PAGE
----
Cellulitis is defined as an infection of the skin, typically by bacteria. Bacteria are microscopic organisms that can enter the body, multiply rapidly using the body's chemicals as a food source, and spread. They release toxic chemicals which can cause local tissue damage as well as possible organ damage if they spread through the blood stream. Cellulitis can affect a wide range of people, from those that are very healthy all the way down to those with poor or compromised immune systems. In such an infection, the body's defenses are overwhelmed, and the bacteria are able to rapidly reproduce and spread. People with diabetes, those on immune suppressants for organ transplants or auto-immune diseases, and those with diseased immune systems such as seen with HIV are at particular risk for these infections.

The bacteria in cellulitis can enter the body through a number of ways. The skin typically acts as a barrier to bacteria, and when the skin is compromised, the bacteria have an entry portal into the body. In the foot, this usually takes place through a skin wound (ulcer), a puncture wound or cut, cracks and fissures in dry skin, fissures in between the toes, or along side an ingrown nail. Once inside the body, the bacteria spreads. The body's immune system begins to fight this infection, and the resulting reaction creates redness, warmth, and swelling at the site of infection, sometimes with internal pus as a byproduct. If the body cannot keep the infection contained, it will spread up the skin. In the foot, this can be seen as a red streak progressing toward the ankle and leg, although sometimes it has no external sign. As the infection spreads, lymph nodes in the leg can become swollen and tender. If the bacteria reach the blood stream, they can circulate through the body and cause organ damage. The toxins created by the bacteria once in the blood stream can cause shock and can be potentially life threatening.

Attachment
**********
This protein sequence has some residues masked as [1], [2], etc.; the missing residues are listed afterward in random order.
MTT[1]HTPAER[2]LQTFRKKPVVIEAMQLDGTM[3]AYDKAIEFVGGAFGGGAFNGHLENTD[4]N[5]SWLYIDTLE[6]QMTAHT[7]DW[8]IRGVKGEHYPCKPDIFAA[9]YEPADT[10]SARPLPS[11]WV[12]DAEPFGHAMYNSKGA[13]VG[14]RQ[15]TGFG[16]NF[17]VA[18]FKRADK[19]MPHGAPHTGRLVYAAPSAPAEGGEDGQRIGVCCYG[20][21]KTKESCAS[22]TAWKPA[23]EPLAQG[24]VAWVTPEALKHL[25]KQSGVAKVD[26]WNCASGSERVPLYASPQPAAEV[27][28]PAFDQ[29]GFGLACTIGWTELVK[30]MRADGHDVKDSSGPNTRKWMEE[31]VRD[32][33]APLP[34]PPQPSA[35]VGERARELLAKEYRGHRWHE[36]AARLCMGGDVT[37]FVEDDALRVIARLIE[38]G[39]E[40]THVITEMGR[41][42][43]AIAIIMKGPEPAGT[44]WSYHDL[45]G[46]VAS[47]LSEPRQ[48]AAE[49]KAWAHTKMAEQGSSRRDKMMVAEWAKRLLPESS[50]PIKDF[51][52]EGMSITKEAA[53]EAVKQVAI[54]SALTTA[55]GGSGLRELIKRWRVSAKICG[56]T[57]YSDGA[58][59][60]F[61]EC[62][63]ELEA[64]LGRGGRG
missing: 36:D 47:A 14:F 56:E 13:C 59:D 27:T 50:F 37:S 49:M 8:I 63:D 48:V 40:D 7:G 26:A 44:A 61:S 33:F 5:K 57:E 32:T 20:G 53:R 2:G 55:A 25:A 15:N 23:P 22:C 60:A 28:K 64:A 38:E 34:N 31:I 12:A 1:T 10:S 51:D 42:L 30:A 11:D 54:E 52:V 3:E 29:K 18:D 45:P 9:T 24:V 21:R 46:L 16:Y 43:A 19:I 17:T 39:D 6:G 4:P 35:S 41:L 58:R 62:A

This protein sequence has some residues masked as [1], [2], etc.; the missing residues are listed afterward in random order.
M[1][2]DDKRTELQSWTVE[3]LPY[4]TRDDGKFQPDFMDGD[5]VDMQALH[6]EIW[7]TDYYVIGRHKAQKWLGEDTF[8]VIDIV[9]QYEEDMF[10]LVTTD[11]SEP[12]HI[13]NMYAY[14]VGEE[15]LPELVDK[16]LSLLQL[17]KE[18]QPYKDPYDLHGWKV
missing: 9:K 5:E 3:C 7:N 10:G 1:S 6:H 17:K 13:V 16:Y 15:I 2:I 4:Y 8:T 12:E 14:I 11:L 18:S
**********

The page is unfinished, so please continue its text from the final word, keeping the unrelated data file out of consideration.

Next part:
CellulitisTreatment of cellulitis varies according to the severity of the infection. Light or moderate cases, such as with an ingrown toenail, a wound, or a superficial abscess can be easily treated with typical oral antibiotics. Infections in diabetics or those with poor immune systems will need antibiotics that cover a wide range of bacteria. If a fluid culture is possible the bacteria can be identified and the antibiotic can be narrowed down further. More serious infections, or ones that are not improving with oral antibiotics will need intravenous antibiotics and possibly hospitalization. The most serious infections require hospitalization in a special isolated room as to prevent spreading the infection to others, along with potent antibiotic therapy for an extended period.